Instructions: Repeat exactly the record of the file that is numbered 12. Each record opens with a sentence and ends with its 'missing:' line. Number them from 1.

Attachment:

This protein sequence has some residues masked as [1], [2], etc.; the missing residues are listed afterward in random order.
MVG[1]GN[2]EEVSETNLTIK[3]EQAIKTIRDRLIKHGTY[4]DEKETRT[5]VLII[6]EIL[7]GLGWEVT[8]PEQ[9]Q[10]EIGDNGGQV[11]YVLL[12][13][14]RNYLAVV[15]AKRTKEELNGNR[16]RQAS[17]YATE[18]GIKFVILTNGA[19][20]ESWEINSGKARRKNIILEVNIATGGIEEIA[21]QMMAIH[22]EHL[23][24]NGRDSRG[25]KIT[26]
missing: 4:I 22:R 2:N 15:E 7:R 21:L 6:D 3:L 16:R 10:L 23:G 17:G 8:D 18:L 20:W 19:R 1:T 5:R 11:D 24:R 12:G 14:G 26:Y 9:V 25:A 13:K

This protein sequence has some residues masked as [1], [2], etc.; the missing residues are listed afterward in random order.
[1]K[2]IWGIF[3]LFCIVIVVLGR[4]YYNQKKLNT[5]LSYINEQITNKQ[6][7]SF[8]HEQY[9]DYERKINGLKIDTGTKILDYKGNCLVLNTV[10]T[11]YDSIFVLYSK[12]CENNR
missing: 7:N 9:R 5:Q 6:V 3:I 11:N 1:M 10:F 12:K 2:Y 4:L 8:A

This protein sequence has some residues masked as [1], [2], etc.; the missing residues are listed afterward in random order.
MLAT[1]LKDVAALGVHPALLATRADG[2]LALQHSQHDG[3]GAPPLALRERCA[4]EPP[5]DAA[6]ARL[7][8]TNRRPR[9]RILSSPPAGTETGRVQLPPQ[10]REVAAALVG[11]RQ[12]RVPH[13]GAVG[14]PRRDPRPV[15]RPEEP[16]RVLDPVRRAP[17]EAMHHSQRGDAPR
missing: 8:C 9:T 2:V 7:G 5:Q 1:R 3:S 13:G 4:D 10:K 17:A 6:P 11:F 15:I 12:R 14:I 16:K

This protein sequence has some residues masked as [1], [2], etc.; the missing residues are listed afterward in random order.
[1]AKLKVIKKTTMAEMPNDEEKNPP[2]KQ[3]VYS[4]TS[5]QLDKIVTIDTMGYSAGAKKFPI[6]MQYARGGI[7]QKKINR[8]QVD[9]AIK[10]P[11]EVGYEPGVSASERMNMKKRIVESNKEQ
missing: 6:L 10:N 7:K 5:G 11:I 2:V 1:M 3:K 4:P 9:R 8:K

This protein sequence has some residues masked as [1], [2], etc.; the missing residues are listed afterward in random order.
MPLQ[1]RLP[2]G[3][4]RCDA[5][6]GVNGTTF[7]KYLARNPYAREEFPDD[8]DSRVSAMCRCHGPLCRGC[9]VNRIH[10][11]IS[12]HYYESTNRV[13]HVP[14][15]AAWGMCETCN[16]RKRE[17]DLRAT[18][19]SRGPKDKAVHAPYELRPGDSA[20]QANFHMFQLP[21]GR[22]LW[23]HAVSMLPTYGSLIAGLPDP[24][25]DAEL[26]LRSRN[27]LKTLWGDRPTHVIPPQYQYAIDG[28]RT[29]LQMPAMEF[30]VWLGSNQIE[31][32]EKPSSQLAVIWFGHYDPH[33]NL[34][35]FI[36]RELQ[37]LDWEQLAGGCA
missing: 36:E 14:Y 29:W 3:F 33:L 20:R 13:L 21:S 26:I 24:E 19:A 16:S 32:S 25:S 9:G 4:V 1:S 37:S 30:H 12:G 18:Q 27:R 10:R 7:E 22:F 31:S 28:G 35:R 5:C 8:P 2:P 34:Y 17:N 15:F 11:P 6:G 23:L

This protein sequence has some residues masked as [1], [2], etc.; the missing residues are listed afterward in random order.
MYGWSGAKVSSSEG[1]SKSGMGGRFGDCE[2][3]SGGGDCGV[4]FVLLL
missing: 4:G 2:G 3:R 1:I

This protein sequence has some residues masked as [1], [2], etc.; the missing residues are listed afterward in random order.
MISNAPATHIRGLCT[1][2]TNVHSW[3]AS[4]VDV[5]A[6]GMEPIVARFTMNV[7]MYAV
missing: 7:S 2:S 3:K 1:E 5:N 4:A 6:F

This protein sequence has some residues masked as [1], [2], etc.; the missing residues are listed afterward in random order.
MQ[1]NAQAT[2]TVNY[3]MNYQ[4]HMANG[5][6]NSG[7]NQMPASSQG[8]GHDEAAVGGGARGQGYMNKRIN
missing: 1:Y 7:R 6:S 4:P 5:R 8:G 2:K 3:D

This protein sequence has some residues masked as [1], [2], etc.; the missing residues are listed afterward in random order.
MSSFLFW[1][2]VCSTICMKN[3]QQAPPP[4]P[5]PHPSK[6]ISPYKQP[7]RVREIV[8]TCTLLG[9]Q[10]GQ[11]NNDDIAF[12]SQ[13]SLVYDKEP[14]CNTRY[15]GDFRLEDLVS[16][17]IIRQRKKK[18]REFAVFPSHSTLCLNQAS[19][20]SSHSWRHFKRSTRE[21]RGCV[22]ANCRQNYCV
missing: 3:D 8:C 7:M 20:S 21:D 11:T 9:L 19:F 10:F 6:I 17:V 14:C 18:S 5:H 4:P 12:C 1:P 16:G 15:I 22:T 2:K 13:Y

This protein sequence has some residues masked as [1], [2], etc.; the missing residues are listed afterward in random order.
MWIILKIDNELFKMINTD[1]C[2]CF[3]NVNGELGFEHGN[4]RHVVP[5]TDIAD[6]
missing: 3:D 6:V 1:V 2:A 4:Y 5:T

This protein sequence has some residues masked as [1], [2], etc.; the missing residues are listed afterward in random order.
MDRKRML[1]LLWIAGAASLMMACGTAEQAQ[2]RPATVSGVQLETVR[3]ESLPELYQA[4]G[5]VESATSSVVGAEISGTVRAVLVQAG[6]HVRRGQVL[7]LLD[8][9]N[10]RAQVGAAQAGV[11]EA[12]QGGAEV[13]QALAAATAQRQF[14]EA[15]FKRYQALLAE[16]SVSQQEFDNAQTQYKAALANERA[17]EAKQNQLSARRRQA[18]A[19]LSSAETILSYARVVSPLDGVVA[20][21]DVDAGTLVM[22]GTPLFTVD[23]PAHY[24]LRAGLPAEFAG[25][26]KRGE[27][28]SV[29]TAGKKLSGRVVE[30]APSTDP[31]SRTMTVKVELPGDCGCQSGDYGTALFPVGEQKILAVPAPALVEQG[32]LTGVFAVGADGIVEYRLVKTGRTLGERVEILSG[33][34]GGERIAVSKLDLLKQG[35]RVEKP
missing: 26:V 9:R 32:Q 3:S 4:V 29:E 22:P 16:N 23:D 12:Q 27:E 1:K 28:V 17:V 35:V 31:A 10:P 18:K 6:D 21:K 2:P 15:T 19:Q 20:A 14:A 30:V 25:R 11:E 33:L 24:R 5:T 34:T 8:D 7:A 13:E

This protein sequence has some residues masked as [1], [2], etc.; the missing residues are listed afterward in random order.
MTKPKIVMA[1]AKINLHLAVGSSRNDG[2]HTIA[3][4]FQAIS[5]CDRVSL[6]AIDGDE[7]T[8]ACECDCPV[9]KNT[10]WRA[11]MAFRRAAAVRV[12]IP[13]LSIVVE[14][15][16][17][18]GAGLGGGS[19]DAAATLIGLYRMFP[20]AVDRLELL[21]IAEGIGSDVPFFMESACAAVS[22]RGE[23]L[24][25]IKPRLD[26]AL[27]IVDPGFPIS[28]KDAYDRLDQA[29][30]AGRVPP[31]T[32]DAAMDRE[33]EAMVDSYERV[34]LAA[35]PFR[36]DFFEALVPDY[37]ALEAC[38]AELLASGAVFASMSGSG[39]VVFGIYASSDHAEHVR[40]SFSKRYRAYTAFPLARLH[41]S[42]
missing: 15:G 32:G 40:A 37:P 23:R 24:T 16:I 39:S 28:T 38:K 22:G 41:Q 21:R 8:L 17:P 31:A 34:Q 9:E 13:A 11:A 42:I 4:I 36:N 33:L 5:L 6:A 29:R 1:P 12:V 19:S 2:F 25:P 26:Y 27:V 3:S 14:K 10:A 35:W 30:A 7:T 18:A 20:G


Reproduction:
This protein sequence has some residues masked as [1], [2], etc.; the missing residues are listed afterward in random order.
MTKPKIVMA[1]AKINLHLAVGSSRNDG[2]HTIA[3][4]FQAIS[5]CDRVSL[6]AIDGDE[7]T[8]ACECDCPV[9]KNT[10]WRA[11]MAFRRAAAVRV[12]IP[13]LSIVVE[14][15][16][17][18]GAGLGGGS[19]DAAATLIGLYRMFP[20]AVDRLELL[21]IAEGIGSDVPFFMESACAAVS[22]RGE[23]L[24][25]IKPRLD[26]AL[27]IVDPGFPIS[28]KDAYDRLDQA[29][30]AGRVPP[31]T[32]DAAMDRE[33]EAMVDSYERV[34]LAA[35]PFR[36]DFFEALVPDY[37]ALEAC[38]AELLASGAVFASMSGSG[39]VVFGIYASSDHAEHVR[40]SFSKRYRAYTAFPLARLH[41]S[42]
missing: 15:G 32:G 40:A 37:P 23:R 24:T 16:I 39:S 28:T 38:K 22:G 41:Q 21:R 8:L 17:P 31:A 34:Q 9:E 13:A 11:A 42:I 4:I 36:N 33:L 5:L 6:A 29:R 1:P 12:V 19:S 2:F 25:P 26:Y 27:V 3:S 14:K 10:A 35:W 30:A 7:T 18:A 20:G